An interrogation about Interrogation with the game’s developers.
It’s not often that we come across games that have something meaningful to say about contemporary issues, so to see something like Interrogation, which launched on PC in December, is uniquely refreshing. What makes the game even more intriguing is that it wraps up its commentary and its story in some very interesting mechanics, focusing wholly on interrogations and conversations, with some management elements peppered in to spice things up. Shortly before the game’s launch, we sent across some of our questions about it to its developers, covering its mechanics, its narrative drive, its visual aesthetic, and more. You can read our conversation with Jack Williams of Big Game Machine below.
NOTE: This interview was conducted prior to the game’s launch.
"While other teams were making underwater and underground action games, we decided we want to look under the surface of the people’s minds and to build a game in which you have real psychological gameplay."
The idea of engaging with conversations as puzzles in and of themselves is an interesting one- how did this concept come about?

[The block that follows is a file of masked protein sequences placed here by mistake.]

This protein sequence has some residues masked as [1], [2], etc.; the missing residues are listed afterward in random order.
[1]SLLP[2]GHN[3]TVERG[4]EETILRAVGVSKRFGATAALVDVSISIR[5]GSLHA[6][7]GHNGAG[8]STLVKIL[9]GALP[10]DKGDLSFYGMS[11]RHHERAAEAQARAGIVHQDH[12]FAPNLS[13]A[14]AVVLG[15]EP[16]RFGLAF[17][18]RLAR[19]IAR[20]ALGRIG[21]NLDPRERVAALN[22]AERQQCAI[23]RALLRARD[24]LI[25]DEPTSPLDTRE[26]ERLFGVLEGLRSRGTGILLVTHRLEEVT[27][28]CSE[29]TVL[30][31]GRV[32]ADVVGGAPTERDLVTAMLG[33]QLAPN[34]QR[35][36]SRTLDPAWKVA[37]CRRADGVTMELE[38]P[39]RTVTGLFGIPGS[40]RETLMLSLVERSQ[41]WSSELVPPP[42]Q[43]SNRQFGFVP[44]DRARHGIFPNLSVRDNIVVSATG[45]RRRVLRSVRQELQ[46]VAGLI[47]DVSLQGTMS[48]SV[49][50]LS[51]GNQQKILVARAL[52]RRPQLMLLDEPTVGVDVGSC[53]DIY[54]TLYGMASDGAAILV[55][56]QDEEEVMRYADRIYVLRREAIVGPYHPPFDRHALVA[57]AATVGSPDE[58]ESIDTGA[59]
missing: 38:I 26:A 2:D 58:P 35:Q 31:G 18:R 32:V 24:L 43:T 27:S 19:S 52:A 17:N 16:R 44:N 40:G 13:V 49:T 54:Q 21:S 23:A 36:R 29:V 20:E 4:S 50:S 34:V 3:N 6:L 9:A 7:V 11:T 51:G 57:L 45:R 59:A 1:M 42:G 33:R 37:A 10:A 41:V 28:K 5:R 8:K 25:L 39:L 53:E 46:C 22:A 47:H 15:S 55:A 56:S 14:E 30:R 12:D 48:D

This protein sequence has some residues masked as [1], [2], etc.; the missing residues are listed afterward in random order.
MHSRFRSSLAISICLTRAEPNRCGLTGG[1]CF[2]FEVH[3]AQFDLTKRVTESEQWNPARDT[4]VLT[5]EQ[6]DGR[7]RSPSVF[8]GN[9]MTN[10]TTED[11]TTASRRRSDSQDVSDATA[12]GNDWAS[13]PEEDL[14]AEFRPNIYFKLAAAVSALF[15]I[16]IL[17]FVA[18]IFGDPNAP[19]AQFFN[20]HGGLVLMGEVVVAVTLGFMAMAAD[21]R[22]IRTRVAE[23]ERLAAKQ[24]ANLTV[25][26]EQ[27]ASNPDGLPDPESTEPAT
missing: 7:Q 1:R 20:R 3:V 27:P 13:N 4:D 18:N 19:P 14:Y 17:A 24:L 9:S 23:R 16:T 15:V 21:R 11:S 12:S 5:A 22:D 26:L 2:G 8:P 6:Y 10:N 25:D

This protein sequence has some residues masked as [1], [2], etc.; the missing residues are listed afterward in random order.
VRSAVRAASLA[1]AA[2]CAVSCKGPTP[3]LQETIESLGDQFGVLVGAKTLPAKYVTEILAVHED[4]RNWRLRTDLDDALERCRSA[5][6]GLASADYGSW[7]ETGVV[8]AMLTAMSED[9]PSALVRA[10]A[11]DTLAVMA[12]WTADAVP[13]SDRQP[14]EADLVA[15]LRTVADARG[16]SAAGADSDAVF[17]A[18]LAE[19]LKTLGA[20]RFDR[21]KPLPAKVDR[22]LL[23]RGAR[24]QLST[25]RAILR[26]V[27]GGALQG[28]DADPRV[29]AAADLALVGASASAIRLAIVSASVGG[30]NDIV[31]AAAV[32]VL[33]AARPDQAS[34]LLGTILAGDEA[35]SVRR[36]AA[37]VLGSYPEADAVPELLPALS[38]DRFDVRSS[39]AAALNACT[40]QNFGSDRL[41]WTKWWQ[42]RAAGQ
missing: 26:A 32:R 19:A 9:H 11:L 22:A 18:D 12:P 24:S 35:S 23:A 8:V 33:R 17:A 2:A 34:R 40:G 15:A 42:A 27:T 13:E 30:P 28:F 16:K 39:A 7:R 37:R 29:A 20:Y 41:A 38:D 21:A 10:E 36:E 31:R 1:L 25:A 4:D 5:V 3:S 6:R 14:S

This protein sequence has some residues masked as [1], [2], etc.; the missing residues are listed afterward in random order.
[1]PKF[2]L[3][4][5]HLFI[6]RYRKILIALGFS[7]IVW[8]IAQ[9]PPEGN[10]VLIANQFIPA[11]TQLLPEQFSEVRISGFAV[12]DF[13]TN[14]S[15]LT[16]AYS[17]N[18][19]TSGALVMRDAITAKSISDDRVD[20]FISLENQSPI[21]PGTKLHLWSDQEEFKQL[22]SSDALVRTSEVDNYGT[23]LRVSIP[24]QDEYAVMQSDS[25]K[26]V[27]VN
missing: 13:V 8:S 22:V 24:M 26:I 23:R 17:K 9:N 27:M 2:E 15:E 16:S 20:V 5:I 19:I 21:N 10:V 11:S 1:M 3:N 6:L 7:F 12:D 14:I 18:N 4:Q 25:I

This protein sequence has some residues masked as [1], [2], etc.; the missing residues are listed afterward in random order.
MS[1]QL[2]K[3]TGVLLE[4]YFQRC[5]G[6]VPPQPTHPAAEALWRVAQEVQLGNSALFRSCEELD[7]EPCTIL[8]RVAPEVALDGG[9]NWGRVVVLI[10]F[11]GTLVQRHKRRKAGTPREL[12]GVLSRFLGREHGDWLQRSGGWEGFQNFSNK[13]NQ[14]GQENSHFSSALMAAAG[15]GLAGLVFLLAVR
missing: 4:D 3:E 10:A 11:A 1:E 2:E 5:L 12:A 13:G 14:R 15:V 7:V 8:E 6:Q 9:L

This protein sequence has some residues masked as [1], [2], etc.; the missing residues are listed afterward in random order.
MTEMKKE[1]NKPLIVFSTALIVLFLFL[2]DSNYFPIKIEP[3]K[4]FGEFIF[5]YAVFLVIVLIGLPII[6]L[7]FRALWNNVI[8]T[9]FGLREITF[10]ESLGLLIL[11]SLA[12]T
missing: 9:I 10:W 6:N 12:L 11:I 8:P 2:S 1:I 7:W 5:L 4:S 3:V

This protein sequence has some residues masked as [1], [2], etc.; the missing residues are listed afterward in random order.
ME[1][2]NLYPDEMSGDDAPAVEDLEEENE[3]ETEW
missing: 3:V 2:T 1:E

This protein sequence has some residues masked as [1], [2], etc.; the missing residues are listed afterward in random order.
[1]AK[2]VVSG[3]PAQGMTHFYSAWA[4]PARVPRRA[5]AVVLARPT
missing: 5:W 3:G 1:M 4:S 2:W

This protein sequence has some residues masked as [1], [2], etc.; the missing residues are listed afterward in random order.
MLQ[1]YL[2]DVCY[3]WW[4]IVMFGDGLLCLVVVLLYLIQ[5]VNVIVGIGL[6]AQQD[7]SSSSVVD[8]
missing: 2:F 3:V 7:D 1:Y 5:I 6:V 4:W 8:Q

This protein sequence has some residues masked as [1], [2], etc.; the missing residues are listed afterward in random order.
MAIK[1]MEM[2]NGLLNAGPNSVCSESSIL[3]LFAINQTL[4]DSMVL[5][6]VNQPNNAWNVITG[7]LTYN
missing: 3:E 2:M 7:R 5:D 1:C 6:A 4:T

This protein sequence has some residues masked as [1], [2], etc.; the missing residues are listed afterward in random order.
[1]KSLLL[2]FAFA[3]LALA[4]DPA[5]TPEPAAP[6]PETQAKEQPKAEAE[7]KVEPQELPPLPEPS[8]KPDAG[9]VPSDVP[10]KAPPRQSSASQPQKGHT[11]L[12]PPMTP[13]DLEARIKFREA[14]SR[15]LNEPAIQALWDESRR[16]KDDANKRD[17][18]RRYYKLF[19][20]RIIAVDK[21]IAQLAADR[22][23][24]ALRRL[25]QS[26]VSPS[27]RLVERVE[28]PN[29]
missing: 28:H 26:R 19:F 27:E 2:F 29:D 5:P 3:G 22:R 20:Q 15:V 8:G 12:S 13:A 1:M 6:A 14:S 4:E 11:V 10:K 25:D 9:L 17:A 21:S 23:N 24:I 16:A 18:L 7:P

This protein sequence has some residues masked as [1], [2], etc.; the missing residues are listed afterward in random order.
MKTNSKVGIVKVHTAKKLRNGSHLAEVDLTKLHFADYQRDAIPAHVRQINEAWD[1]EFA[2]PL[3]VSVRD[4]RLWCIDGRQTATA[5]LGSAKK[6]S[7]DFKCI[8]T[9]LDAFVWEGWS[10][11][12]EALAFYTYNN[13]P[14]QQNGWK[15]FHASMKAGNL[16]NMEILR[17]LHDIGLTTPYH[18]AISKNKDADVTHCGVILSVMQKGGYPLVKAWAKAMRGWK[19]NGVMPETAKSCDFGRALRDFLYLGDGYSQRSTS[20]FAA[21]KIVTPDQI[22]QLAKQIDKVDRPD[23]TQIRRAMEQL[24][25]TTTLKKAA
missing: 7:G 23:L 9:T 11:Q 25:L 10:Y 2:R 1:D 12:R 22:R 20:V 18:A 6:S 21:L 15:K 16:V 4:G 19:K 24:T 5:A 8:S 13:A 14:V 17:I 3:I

The very first version of the game was born at a game-jam, where the theme given was “Under the Surface”. While other teams were making underwater and underground action games, we decided we want to look under the surface of the people’s minds and to build a game in which you have real psychological gameplay. Police interrogations were then and obvious go-to: the tensest and engaging scenes of psychological sparring in modern cinema. Once we knew that was the game’s concept, it was clear to us that we needed to make dialogue be not just expositional, but the actual gameplay. After we made the first few interrogations, we had to face the challenge of tagging the innovative gameplay we designed, and “conversational puzzle” was the only one that fit.
What sort of challenges will players be faced with in this interrogations? How much of an impact will things like morally grey decisions or piecing together clues have on how these conversations unfold?
Challenges evolve and transform over the course of the game. In some interrogations the players have all the time in the world, but in others they are on the clock. In some interrogations they need to discover the guilty, in others just to find the more manipulatable of the already-known guilty. There is a lot of variety and we wouldn’t want to spoil all the surprises we have lined up for our players.